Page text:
War crimes? Third of Britons want Tony Blair tried over Iraq invasion

War crimes? Third of Britons want Tony Blair tried over Iraq invasion
A third of Britons want former Prime Minister Tony Blair to be tried over his decision to invade Iraq alongside the US back in 2003.

According to the latest YouGov poll, 33 percent of respondents said the former Labour leader “knowingly misled Parliament and the public” and should therefore be prosecuted as a “war criminal.”

The poll comes just after a High Court ruling blocked an Iraqi general’s bid to prosecute Blair over his decision to intervene in Iraq.

Abdul Wahed Shannan Al Rabbat sought a private prosecution against Blair, who he accused of committing a “crime of aggression.”

The court, however, argued no such crime exists in England and Wales.

It backed a previous ruling by the House of Lords that there is no such thing as the “crime of aggression” under British law.

Michael Mansfield QC, representing the Iraqi general, had argued that the international law banning aggressive war applied to Britain too, and that it had already been enshrined in UK law during the Nuremburg trials at the end of World War II.

Former Labour MP George Galloway hit out at the ruling, saying: “If there really is no law against launching an ‘aggressive war’ in England, then the law is an ass.”

“The decision by two High Court judges that Tony Blair cannot be prosecuted for the war in Iraq gives immunity and in perpetuity to any two-bit hustler who gets his or her hands on state power in Britain and lays waste the lives of others and their own country’s vital interests.”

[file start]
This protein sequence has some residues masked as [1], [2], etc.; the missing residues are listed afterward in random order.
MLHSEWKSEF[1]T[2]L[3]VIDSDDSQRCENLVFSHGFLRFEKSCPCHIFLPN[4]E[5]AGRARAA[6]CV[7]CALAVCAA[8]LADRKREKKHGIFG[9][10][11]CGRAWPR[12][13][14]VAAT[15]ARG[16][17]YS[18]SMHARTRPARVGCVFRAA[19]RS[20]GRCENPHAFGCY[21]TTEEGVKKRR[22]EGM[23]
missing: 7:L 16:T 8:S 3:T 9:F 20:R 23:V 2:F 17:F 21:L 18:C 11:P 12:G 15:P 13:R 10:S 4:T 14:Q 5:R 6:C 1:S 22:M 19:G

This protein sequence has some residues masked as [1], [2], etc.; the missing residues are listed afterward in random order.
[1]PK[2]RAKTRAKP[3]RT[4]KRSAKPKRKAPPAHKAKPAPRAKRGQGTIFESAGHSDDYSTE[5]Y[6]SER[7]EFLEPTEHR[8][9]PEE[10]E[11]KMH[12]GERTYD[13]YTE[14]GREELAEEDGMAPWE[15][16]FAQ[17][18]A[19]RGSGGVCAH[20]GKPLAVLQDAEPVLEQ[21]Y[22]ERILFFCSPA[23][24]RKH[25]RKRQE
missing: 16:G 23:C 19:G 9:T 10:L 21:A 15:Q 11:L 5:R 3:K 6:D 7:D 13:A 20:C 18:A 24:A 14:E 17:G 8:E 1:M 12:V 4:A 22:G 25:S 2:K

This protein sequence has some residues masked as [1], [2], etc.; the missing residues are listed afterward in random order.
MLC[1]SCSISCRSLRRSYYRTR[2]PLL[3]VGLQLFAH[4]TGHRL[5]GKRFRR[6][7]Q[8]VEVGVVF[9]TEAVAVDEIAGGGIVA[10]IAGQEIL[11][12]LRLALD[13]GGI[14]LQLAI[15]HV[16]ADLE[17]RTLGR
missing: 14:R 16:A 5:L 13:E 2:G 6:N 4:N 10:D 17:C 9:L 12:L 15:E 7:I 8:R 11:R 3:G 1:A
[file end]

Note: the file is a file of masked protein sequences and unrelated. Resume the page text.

He also backed the claim made by Mansfield that the crime is already part of British legislation.

“In the Nuremberg Trials Britain prosecuted the surviving beasts of German fascism for precisely the crime of launching ‘aggressive war.’

“Even though what the genocidal dictator of Germany did was perfectly ‘legal’ under German law, even though there was no international legal definition of ‘aggressive war,’ Britain rightly tried the Nazi beasts and hanged a great number of them.

“From that moment onwards the de jure inadmissibility of such wars was established axiomatically in the British legal system.”

The prosecution was based on evidence from the Chilcot inquiry published last year, which looked into the events that led up to the Iraq War.

The inquiry found there was no intelligence to substantiate the claim on which Blair justified the UK’s intervention in Iraq, namely that the Iraqi leader Saddam Hussein had weapons of mass destruction (WMD).

Families of British soldiers killed in the Iraq War also crowdfunded £150,000 (US$194,000) for a forensic analysis of the Chilcot inquiry that could lead to a prosecution against Blair.

The Iraq War cost the lives of 179 British soldiers and potentially tens of thousands of Iraqi civilians, while costing the UK economy an estimated £9.2 billion. It is widely held to have caused the bloody sectarian conflict that brought about the rise of Islamic State (IS, formerly ISIS/ISIL).